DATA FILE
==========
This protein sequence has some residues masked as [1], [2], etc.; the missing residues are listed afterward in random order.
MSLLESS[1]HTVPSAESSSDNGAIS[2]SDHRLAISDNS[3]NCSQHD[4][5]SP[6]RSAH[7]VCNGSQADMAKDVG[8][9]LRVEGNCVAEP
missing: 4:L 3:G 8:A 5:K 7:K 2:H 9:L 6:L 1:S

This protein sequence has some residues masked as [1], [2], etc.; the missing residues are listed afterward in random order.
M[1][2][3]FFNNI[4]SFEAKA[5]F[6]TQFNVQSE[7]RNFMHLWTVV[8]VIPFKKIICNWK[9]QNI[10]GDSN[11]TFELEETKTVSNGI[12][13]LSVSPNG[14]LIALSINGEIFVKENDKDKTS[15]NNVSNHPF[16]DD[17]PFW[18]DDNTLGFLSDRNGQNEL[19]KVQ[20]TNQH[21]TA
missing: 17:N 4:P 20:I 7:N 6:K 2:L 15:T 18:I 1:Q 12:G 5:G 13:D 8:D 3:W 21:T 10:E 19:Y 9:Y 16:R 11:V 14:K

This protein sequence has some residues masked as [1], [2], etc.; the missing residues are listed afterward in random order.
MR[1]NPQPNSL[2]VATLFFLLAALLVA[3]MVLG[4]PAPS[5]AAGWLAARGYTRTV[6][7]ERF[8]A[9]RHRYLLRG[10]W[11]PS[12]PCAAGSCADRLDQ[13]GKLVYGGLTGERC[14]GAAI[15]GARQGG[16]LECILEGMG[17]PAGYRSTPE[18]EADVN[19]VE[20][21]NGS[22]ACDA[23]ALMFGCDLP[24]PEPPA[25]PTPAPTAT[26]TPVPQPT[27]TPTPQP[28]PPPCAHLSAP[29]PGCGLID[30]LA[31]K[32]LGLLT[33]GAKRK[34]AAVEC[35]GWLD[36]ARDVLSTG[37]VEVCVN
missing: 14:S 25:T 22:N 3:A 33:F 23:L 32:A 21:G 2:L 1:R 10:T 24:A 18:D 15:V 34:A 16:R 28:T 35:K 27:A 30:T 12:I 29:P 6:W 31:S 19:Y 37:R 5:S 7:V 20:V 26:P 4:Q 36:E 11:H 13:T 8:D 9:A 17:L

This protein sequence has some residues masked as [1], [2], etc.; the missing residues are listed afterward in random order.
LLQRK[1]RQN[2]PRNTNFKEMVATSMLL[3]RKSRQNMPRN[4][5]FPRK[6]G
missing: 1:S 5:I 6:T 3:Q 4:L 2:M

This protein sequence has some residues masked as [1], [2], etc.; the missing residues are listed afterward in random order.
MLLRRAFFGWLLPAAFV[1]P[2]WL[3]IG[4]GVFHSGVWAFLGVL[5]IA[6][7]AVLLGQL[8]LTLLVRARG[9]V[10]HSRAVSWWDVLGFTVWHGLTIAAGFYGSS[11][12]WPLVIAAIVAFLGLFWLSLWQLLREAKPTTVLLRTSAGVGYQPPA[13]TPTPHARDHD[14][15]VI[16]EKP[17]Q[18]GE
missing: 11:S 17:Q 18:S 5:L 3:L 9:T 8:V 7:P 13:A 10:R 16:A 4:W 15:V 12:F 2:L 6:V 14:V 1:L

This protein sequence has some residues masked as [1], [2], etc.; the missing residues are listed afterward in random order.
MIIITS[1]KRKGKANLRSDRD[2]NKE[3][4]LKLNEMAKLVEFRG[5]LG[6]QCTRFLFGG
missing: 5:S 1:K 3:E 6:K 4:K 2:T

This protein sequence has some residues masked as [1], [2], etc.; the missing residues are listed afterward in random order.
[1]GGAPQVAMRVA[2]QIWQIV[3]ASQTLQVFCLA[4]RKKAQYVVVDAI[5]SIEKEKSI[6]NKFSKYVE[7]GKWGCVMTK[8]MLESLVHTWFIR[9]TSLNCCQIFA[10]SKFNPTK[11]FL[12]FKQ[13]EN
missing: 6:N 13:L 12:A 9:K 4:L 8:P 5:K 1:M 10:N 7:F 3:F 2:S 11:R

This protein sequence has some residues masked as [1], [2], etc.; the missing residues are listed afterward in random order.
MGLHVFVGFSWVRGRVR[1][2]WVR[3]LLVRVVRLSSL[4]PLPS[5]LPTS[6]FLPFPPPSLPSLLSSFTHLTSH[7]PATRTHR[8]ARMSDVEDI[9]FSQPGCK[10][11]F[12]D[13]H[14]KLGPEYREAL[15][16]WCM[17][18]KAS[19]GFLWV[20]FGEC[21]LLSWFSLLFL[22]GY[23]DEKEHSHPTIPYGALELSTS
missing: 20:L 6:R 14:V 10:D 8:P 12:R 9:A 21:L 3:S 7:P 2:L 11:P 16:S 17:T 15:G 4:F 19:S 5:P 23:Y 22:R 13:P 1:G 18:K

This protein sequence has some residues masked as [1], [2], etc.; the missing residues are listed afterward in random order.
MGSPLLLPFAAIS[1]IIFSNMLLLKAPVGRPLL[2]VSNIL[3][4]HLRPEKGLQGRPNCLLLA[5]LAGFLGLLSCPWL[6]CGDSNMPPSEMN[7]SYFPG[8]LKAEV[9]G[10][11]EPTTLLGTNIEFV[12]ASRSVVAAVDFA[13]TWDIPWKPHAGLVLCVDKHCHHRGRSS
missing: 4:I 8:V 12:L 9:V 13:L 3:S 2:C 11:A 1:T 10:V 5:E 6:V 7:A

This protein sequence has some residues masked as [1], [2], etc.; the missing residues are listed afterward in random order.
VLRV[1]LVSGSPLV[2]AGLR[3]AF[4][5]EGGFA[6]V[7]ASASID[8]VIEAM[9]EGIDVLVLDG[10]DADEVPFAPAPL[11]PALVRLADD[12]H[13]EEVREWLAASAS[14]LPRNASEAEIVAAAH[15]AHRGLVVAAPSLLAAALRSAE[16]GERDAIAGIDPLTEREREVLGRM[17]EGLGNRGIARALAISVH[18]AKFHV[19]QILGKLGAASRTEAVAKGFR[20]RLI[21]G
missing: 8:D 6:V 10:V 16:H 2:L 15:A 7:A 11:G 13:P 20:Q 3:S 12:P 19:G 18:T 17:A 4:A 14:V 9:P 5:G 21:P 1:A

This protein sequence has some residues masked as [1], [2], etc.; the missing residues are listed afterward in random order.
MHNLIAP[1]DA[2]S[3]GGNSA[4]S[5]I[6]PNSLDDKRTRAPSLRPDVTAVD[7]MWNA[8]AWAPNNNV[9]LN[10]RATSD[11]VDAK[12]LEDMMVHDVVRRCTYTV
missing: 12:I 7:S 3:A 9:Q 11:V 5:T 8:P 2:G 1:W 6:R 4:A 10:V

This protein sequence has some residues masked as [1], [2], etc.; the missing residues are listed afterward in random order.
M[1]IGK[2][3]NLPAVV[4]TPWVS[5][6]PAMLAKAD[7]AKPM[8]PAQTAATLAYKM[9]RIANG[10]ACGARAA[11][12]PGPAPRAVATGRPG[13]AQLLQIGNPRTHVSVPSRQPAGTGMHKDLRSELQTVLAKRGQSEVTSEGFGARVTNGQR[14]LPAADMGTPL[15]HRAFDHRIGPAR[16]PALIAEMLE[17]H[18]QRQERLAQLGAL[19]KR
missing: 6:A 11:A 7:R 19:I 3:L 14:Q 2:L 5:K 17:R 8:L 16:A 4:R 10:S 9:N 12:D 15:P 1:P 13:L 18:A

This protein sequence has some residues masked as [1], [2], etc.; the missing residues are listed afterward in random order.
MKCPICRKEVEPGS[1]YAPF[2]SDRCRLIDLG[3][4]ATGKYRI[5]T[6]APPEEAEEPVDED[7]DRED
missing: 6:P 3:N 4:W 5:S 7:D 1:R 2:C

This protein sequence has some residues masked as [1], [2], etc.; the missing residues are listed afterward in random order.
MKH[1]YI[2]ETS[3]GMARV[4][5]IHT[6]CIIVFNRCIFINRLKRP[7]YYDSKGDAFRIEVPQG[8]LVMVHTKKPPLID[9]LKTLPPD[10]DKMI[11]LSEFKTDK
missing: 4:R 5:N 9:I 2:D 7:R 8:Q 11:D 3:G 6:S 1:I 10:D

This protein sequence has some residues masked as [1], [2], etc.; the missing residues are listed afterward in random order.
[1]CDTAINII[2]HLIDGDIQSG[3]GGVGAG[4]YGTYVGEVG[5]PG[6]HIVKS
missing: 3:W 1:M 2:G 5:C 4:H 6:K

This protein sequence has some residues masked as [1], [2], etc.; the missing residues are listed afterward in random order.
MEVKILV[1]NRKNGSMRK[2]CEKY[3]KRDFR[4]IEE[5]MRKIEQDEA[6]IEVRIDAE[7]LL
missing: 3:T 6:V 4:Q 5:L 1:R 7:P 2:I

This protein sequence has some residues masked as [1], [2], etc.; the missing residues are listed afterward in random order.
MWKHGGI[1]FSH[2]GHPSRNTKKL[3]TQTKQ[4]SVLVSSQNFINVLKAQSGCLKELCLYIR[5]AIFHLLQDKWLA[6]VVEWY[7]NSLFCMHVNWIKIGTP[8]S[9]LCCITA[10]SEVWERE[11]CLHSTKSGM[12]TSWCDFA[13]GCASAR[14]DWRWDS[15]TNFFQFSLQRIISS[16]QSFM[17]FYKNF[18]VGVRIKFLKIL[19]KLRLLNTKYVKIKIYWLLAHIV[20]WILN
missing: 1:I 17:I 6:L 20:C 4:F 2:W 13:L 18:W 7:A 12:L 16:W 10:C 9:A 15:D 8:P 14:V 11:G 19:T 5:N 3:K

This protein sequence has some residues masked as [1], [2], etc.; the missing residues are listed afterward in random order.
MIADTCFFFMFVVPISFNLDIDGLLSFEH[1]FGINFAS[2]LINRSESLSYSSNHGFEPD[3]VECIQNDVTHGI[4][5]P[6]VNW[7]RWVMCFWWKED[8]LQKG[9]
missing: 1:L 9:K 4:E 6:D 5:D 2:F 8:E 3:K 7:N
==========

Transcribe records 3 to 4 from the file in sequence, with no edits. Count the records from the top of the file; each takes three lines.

This protein sequence has some residues masked as [1], [2], etc.; the missing residues are listed afterward in random order.
MR[1]NPQPNSL[2]VATLFFLLAALLVA[3]MVLG[4]PAPS[5]AAGWLAARGYTRTV[6][7]ERF[8]A[9]RHRYLLRG[10]W[11]PS[12]PCAAGSCADRLDQ[13]GKLVYGGLTGERC[14]GAAI[15]GARQGG[16]LECILEGMG[17]PAGYRSTPE[18]EADVN[19]VE[20][21]NGS[22]ACDA[23]ALMFGCDLP[24]PEPPA[25]PTPAPTAT[26]TPVPQPT[27]TPTPQP[28]PPPCAHLSAP[29]PGCGLID[30]LA[31]K[32]LGLLT[33]GAKRK[34]AAVEC[35]GWLD[36]ARDVLSTG[37]VEVCVN
missing: 14:S 25:T 22:N 3:A 33:F 23:L 32:A 21:G 2:L 1:R 10:T 24:A 18:D 15:V 34:A 16:R 28:T 35:K 27:A 30:T 12:I 29:P 6:W 31:S 19:Y 37:R 5:S 7:V 20:V 26:P 4:Q 36:E 11:H 13:T 8:D 9:A 17:L

This protein sequence has some residues masked as [1], [2], etc.; the missing residues are listed afterward in random order.
LLQRK[1]RQN[2]PRNTNFKEMVATSMLL[3]RKSRQNMPRN[4][5]FPRK[6]G
missing: 1:S 5:I 6:T 3:Q 4:L 2:M